What is the relationship between the 14th Amendment and the Bill of Rights?
While it is undoubtedly true that the Fourteenth Amendment provided the nation with its first clear-cut definition of citizenship and the presumed entitlement of all citizens to due process, it also gave corporations an opportunity to capitalize on the amendment's broad definition of "equal protection under the law."
In the 1905 case Lochner v. New York the Supreme Court ruled that a New York law which set maximum hours for bakers was unconstitutional. The Court reasoned that the law interfered with the ability of workers to negotiate their own terms. It asserted that states had no right to interfere in the negotiations of workers and employers because the right to buy and sell labor was viewed as protected by the Fourteenth Amendment.
This decision, which ushered in "the Lochner Era," a period in which corporations and other business exploited the labor of employees with impunity, was overturned in 1937 by the Court's West Coast Hotel v. Parrish decision. Predictably, the need to protect workers during the Great Depression was more imperative than any presumed "equality" between employees and the contractors who negotiated their terms.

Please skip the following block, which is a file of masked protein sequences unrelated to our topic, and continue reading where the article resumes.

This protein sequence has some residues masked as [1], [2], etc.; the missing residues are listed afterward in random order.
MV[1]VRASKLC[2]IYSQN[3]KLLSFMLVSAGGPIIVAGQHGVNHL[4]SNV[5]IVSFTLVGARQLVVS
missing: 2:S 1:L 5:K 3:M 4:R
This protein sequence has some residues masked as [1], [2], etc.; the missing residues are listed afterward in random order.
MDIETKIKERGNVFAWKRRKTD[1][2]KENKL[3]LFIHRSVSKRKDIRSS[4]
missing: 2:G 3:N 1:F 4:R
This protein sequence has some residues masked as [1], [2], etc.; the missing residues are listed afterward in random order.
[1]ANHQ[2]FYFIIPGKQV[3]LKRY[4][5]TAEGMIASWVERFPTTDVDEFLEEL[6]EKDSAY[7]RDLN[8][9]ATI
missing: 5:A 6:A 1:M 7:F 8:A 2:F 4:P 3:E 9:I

The most commonly cited relationship between the 14th Amendment and the Bill of Rights is that the 14th Amendment has been used to "incorporate" the Bill of Rights.
The Bill of Rights, as written, applies only to the federal government. This means that state governments did not originally have to respect the rights given in the first 10 amendments. Beginning in the early 1900s, the Supreme Court said that the 14th Amendment means that the Bill of Rights applies to state governments as well. It does this because it says that states cannot deprive people of their "liberty" without due process of the law. The Court has said that this means states cannot deprive people of their rights under the Bill of Rights.
In the USA Bill of Rights refers to the document defining fundamental rights of people and which were incorporated in toe US constitution by the first ten amendments to the Constitution that came into effect in 1791. And the Fourteenth amendment, adopted in 1868, provides, among other things, a broad definition of citizenship, which ensured that the blacks are also considered citizens of the USA. It also expressly prohibits states form enacting any law or taking any action that abridges the fundamental rights or freedom of people. In this way the fourteenth amendment made the application the bills of rights much more effective in two ways. It made sure that the fundamental rights are enjoyed by all people irrespective of their race or other similar sectarian considerations. Further, it removed any ambiguity that may have existed about the power of states to abridge the fundamental rights of the people.